Healthy Times - Fall 2005
CHP adds certificate programs
The College of Health Professions has introduced a new postgraduate certificate for nursing and is working on two more.
This fall six nursing managers from Sinai-Grace Hospital and St. John Macomb Hospital began taking the first of four courses in Outcomes Performance Management, a program that will provide a strong academic foundation in outcomes management and quality improvement.
“Most of their learning has been on the job. This gives them the opportunity to study the latest research and latest trends in an academic setting,” says Assistant Professor Julia Stocker Schneider, who is coordinating the new program.
The certificate program will help nursing managers respond to the call for increased accountability in health care. Having a good skill set for improving patient outcomes will provide nurse managers with new opportunities to improve the overall quality of patient care.
A second new certificate program, Financial and Nursing Leadership, should start winter term 2006. This program includes accounting and financial management courses to help nurse managers prepare and manage budgets.
“This is an area where nurse managers typically don’t have as much background,” Stocker Schneider says. “They need to utilize financial skills as they organize the work of their unit.”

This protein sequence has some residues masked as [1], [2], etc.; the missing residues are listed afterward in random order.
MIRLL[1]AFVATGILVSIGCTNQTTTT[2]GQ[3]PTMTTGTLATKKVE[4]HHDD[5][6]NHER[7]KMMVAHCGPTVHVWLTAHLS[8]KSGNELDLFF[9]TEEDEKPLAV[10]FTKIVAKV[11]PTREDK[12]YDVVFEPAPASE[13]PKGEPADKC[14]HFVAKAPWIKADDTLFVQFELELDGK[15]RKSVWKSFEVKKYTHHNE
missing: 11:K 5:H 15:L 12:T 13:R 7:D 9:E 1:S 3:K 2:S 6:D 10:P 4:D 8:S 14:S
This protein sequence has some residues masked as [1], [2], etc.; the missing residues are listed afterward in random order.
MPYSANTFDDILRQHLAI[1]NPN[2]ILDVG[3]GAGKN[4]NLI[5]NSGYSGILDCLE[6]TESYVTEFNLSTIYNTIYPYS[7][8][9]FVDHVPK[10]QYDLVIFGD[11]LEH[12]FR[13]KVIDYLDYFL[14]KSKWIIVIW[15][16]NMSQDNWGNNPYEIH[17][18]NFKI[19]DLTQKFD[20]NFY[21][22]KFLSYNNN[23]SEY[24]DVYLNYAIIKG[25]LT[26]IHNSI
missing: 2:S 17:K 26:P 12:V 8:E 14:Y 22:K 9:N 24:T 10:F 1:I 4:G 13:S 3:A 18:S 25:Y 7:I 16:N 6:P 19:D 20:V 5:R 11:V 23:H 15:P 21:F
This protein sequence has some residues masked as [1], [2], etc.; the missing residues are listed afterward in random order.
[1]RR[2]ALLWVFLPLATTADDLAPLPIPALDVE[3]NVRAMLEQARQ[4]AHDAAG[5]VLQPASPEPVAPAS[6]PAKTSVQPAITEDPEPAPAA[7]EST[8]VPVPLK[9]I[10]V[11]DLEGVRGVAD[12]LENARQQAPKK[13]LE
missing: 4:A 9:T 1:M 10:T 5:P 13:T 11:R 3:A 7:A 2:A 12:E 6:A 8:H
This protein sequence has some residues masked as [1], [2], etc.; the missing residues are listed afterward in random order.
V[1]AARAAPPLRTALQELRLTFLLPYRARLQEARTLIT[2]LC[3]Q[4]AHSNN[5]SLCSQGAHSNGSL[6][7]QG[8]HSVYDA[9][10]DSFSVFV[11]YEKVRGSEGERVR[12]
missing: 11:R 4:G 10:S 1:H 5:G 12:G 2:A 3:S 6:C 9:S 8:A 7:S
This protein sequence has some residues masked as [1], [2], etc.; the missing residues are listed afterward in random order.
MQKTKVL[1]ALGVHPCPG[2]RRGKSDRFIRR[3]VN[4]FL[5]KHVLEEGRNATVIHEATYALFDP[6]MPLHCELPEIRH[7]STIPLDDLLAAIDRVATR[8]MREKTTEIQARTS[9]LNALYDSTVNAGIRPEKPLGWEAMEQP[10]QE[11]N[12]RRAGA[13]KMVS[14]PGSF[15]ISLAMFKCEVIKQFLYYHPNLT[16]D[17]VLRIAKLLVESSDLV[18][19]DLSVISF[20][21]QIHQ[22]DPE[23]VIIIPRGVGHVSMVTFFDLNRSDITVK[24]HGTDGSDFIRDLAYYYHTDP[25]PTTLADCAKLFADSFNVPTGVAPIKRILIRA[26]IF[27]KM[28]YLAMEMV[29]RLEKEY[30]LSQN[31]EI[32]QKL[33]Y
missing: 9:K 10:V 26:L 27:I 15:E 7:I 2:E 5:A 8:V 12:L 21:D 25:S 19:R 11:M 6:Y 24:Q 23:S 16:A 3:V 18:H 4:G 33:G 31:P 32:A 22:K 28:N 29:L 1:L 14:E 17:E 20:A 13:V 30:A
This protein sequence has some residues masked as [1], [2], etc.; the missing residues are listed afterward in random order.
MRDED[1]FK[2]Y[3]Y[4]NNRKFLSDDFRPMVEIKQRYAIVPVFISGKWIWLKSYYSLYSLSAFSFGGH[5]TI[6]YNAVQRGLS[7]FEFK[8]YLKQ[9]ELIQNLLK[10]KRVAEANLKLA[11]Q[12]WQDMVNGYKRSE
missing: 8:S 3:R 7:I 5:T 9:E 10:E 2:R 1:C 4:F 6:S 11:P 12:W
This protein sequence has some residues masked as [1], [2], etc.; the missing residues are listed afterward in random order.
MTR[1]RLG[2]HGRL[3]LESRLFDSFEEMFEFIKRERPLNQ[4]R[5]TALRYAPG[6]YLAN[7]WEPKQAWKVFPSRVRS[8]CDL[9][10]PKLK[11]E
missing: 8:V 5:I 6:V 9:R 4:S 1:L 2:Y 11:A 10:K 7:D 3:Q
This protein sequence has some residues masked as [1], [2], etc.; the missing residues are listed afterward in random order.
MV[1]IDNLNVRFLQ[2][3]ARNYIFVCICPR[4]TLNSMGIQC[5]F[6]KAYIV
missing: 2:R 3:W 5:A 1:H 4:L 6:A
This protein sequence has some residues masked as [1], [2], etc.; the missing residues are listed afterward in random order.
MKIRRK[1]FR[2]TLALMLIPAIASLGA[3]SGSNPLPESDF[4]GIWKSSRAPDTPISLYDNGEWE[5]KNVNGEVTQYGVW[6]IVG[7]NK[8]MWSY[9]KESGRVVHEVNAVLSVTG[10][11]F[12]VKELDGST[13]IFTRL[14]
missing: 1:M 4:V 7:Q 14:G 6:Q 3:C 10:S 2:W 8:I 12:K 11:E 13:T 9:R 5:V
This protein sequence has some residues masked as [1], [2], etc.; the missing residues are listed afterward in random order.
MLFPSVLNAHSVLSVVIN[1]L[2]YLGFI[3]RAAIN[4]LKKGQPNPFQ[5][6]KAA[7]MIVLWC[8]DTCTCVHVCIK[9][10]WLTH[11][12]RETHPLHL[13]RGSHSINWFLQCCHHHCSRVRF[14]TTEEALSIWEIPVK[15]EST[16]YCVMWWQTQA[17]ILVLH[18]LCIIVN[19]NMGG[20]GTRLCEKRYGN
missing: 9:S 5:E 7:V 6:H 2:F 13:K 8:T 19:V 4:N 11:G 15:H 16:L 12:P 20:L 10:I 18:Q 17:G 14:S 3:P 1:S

The Financial and Nursing Leadership certificate program also will cover human resources and leadership issues in health care systems.
The courses for both certificate programs are part of the curriculum for the nursing master’s degree program in Health Systems Management.
The College of Health Professions and the College of Liberal Arts & Education are collaborating to develop a new master’s degree program in nursing education that will include a certificate in nursing education. The program is tentatively scheduled to begin in fall 2006, pending the outcome of a grant application and a survey to determine interest.
A nurse educator certificate would be appropriate for nurses who are already teaching as well as those who would be good teachers because of their academic and/or clinical background.
“Because of the nursing shortage, we need to increase nursing enrollment, but we can’t do that unless we have the faculty,” says Judith Lewis, associate dean of the McAuley School of Nursing.